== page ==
6 Steps to Crafting a Caring Rejection Letter | CareerArc

No one likes to be the bearer of bad news, but sending a rejection letter when an applicant isn’t the right fit for a position is better for the candidate and for your business.

In addition to letting the candidate focus on other opportunities, a caring rejection letter allows your company to retain more customers—because candidates can also be customers of your products or services. Virgin Media, for example, found that 18% of their rejected candidates were customers—and that two-thirds of those candidates were likely to recommend against the company’s services after what they perceived as poor treatment during the application and interview process.

To retain more candidates as customers, Virgin Media changed its recruiting process. Likewise, your company too can improve your customer retention rate and bottom line by sending a thoughtful rejection letter.

Why Ignoring Candidates is Bad for Business

Many candidates have negative feelings about job hunting. Through our State of the Candidate Experience study, we found 60% of people had bad experiences while searching for a job, and 72% shared those bad experiences with others.

Their frustration is understandable. Our study showed the average candidate spends 3 to 4 hours on one application. In contrast, 70% of recruiters assume candidates spend less than an hour on their applications, and 72% of hiring managers spend 15 minutes or less reviewing resumes.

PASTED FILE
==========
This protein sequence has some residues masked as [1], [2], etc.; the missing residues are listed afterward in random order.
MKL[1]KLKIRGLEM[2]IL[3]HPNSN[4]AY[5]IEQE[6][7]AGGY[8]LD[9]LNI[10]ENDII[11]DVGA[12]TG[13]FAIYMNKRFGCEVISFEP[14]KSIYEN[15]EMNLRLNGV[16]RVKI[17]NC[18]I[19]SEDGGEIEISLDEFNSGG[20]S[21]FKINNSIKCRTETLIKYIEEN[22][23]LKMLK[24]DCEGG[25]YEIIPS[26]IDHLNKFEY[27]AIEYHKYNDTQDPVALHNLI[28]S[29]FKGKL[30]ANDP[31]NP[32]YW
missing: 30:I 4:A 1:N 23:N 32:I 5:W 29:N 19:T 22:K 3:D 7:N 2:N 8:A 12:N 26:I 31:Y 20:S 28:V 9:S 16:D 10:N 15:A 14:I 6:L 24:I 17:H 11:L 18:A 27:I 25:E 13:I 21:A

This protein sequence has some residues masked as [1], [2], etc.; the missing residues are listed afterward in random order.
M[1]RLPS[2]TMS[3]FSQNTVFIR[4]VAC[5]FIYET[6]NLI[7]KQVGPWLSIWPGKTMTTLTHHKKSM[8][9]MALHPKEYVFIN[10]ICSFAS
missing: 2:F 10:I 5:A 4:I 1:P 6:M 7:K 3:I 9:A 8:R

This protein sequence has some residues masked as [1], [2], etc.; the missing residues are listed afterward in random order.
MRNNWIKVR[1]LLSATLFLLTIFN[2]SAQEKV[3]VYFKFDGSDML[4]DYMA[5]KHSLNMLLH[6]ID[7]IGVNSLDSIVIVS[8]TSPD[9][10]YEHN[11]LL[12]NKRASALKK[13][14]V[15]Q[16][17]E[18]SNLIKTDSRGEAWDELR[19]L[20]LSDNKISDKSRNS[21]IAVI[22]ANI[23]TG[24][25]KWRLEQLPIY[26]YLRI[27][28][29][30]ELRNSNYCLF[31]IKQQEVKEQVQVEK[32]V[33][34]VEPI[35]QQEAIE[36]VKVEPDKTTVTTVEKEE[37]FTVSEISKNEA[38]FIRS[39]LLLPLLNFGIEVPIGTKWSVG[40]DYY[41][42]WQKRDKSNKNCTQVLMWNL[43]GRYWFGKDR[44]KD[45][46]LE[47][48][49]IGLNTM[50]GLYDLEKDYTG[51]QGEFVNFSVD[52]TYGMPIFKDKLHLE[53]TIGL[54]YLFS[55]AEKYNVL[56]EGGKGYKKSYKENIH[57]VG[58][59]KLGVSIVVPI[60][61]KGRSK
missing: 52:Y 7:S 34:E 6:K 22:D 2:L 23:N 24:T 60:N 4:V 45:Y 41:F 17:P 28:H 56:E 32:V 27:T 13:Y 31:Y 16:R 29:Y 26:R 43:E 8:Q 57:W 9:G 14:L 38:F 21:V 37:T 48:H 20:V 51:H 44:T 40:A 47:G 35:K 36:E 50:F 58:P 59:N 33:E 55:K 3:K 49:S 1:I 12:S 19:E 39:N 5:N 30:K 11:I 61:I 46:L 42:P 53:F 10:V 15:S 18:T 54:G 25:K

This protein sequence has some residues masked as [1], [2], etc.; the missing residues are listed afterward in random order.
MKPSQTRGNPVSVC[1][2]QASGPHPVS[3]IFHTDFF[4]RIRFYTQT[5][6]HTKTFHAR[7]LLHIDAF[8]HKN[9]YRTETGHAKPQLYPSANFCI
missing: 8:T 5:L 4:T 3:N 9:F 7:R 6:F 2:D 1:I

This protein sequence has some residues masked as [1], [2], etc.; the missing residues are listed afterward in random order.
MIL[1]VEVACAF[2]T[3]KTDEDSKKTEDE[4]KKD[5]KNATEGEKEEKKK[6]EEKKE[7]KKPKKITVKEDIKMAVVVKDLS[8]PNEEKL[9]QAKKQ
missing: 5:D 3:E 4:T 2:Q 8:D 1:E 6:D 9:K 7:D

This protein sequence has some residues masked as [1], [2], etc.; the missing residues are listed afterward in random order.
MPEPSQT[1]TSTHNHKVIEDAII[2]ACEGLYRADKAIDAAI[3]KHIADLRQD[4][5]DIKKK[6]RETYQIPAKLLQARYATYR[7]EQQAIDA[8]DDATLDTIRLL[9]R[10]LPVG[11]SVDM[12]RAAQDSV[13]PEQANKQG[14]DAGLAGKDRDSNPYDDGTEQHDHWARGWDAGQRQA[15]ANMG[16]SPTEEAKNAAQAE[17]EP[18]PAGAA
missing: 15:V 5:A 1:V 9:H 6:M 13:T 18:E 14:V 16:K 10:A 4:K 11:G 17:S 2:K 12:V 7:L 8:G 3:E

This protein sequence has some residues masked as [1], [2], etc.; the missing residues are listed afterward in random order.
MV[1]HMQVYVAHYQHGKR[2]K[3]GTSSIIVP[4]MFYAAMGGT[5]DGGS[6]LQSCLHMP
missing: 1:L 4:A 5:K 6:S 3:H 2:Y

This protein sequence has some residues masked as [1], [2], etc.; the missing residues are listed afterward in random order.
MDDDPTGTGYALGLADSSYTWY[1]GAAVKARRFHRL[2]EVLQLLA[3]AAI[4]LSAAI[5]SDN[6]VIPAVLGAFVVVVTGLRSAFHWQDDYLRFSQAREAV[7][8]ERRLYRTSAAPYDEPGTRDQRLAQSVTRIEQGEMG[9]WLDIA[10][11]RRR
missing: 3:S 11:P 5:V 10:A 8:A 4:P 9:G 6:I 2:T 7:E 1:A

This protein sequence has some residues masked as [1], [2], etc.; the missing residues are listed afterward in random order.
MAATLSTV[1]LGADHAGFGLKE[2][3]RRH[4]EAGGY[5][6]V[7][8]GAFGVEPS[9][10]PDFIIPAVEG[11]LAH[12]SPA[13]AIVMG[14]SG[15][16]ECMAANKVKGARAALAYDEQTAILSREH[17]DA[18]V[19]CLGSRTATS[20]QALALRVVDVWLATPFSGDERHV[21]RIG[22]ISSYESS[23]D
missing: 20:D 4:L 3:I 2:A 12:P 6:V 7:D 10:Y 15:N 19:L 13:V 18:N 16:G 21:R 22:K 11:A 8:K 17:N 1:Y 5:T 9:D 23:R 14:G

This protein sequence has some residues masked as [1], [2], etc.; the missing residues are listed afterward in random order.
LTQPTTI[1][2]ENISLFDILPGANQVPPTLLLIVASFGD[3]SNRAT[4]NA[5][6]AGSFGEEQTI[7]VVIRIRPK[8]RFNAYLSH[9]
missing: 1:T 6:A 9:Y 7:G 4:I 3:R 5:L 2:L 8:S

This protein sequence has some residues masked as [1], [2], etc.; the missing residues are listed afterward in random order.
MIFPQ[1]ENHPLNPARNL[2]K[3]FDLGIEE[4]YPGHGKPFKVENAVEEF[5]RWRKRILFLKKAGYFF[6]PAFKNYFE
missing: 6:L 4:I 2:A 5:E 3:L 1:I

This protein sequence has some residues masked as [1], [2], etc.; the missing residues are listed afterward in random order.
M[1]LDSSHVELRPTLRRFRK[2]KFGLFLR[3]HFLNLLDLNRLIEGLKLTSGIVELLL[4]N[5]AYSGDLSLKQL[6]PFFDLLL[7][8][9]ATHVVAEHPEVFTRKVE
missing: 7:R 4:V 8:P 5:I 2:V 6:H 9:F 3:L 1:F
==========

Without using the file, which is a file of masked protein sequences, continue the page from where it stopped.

Moreover, only 35% of candidates reported hearing back from companies about their applications. Candidates who didn’t receive a response often assumed no one has looked at their application—and 64% of applicants said they wouldn’t do business with a company after a negative candidate experience.

The good news? It’s not difficult to make caring rejection letters a part of your hiring process.

How to Write a Caring Rejection Letter

When writing a job rejection email, it’s most effective to work in elements that are both positive and personal. Equally important is keeping your message clear and concise. According to Sarah Green Carmichael, former executive editor at Harvard Business Review, “False kindness just gives people false hope. And there’s nothing kind about that.”

Here are five steps to crafting a caring rejection letter next time you have to let a candidate down kindly.

Step One: Automate Responses to Prescreened Applications

Employers who receive thousands of applications don’t have the time to review every single resume. Our State of the Candidate study showed 40% of employers use prescreening software designed to automatically weed out unqualified candidates.

If you use a prescreening software program, consider programming automatic responses for those applicants who aren’t selected. Thank the applicant, and make it clear that their application is no longer under consideration so they feel they received a definitive answer.

Step Two: Take Notes

Once you begin focusing on the first wave of qualified applicants, start taking notes. These will help you save time when crafting personal rejection letters down the road.

These notes don’t have to be lengthy. Make a note of candidates who piqued your interest, even if they weren’t a perfect fit for the current opening. You want to be the kind of company that receives repeat applications from qualified candidates.